Taiwan placed 23rd in a global talent ranking this year, unchanged from last year, a study by the International Institute for Management Development (IMD) showed, citing the nation’s need to improve its educational spending, stop a brain drain and attract foreign skilled personnel.
The annual survey aims to assess how individual economies develop, attract and retain talent to sustain the pool that enterprises employ to create long-term value by comparing their investment and development, appeal and readiness scores.
Taiwan ranked 23rd among 63 economies, the same as last year and in 2015. It lagged behind Hong Kong (12th) and Singapore (13th), but was ahead of Japan (31st), South Korea (39th) and China (40th), the report said.
“Taiwan achieved above-average rankings in all three factors, but demonstrated weakness in the ability to attract foreign professionals or reverse brain drain,” IMD World Competitiveness Center economist Jose Caballero told the Central News Agency.
The Lausanne, Switzerland-based institute found Taiwan wanting due to a continued brain drain, where it ranked 47th, and its ability to attract foreign highly skilled personnel, where it placed 44th.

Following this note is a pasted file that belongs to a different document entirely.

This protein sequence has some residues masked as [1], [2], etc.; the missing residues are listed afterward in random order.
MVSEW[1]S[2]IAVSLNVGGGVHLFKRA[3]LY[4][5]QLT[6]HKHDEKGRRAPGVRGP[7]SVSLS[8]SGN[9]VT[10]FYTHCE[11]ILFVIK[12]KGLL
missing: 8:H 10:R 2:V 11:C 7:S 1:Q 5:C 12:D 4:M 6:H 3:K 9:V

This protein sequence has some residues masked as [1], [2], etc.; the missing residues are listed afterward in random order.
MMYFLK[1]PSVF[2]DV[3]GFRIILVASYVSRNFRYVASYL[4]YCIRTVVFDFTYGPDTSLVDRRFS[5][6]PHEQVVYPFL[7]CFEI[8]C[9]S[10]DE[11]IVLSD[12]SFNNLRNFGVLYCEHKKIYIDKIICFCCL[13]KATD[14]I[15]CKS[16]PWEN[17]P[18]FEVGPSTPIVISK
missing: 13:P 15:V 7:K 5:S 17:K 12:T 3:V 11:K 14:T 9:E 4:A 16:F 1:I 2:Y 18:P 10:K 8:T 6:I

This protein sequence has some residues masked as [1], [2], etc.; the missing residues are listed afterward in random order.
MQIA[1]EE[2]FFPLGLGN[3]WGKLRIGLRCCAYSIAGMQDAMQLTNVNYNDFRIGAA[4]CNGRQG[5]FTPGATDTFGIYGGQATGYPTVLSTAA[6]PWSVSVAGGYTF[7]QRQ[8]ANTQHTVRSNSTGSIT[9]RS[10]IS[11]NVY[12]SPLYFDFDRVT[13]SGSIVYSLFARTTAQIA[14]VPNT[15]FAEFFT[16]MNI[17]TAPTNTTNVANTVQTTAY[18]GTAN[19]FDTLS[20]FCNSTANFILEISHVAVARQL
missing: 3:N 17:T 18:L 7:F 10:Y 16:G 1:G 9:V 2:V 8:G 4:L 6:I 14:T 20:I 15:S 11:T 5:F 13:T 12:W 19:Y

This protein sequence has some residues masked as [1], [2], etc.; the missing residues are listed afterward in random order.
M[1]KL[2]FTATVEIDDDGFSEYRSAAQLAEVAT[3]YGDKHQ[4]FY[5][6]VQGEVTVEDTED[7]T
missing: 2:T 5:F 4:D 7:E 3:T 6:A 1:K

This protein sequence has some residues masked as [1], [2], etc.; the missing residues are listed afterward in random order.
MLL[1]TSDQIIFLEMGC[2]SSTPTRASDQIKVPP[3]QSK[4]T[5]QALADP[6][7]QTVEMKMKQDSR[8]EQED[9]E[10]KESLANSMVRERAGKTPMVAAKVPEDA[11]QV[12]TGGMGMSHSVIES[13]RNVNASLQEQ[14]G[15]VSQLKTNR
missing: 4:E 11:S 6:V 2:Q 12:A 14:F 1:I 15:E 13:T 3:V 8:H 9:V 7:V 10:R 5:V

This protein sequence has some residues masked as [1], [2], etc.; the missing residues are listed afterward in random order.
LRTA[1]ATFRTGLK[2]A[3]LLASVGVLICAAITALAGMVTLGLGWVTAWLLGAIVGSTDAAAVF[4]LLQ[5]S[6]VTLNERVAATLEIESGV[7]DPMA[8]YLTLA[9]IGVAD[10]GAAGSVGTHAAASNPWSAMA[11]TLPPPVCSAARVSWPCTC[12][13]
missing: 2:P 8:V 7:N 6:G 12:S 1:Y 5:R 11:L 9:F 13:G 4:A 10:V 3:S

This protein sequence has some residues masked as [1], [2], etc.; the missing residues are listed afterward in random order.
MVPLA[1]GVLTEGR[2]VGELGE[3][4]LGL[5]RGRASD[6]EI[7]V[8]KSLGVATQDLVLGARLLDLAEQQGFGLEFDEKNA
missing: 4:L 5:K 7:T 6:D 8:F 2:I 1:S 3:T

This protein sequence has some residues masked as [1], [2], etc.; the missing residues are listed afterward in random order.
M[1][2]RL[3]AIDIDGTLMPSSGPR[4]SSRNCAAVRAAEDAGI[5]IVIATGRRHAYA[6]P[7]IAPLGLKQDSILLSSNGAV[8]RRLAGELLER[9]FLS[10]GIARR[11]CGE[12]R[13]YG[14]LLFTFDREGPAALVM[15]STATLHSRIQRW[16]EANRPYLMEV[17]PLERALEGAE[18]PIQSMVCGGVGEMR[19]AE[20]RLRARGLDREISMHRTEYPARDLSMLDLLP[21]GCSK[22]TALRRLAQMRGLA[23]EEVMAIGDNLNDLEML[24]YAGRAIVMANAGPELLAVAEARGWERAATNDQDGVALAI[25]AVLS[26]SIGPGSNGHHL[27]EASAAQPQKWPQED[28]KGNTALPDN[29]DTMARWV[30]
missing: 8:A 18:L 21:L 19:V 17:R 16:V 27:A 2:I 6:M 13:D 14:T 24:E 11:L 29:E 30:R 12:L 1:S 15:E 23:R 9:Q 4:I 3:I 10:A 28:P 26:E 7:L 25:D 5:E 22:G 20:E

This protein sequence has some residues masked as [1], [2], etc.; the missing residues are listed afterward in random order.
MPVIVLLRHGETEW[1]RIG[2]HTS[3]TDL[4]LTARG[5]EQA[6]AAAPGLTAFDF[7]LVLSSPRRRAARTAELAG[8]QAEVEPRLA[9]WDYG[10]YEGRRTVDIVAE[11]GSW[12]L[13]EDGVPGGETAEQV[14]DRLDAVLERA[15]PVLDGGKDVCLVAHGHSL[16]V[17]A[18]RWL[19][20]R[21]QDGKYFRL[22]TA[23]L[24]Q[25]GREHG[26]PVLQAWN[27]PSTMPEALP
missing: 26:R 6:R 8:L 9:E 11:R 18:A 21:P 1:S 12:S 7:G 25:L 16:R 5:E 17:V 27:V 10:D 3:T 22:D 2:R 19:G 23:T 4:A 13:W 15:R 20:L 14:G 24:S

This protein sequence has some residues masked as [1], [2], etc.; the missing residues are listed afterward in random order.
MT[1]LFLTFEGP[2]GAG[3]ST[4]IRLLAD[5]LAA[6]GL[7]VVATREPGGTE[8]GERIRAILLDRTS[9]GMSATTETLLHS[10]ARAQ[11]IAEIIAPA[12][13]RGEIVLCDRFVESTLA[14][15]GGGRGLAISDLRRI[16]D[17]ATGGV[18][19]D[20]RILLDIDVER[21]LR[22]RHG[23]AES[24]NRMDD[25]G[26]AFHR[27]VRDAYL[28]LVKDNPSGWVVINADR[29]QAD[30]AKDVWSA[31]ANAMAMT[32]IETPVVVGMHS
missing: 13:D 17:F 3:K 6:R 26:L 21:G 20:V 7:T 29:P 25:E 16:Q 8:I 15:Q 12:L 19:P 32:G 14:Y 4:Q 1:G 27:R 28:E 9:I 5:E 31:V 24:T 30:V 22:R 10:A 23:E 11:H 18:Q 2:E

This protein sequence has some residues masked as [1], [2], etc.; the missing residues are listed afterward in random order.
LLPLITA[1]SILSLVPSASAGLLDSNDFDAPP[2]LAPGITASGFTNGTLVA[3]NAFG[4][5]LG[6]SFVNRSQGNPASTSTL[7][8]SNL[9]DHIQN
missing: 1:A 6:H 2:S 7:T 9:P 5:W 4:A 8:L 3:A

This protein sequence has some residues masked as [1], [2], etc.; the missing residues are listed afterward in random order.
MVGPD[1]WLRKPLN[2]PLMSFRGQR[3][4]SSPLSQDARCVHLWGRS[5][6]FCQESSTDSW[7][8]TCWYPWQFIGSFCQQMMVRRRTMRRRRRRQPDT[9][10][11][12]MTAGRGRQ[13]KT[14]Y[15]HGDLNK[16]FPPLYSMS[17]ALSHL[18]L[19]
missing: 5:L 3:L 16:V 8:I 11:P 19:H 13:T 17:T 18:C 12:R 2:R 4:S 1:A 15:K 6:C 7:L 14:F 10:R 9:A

Taiwan ranked 47th in the cost-of-living index, drawn from a basket of goods and services in the main city, the institute said.
In terms of public education expenditure, Taiwan ranked 46th, four notches down from last year, with its ranking on pupil-teacher ratio for secondary education slipping two notches to 45th, the report said.
The ranking of whether Taiwanese companies consider attracting and retaining talent a priority was 38th, it said.
These trends might lead to a shortage of skilled labor in the long run, Caballero said, suggesting that Taiwan spend more on education and take steps to address the brain drain.
In response, the National Development Council said in a statement that the government last year raised the minimum spending on education from 22.5 percent to 23 percent of the average government revenue over the past three years.
The Cabinet has also proposed legal revisions aimed at cutting tax rates for high-income earners from 45 percent to 40 percent, while the Legislative Yuan has eased rules governing stock dividend payouts so companies would have more leeway to retain talent, the council said.
The Ministry of Education has drawn up measures to downsize classroom size amid a population decline, it said.
The government has also provided scholarships and other incentives to encourage foreign students to study in Taiwan, it said.
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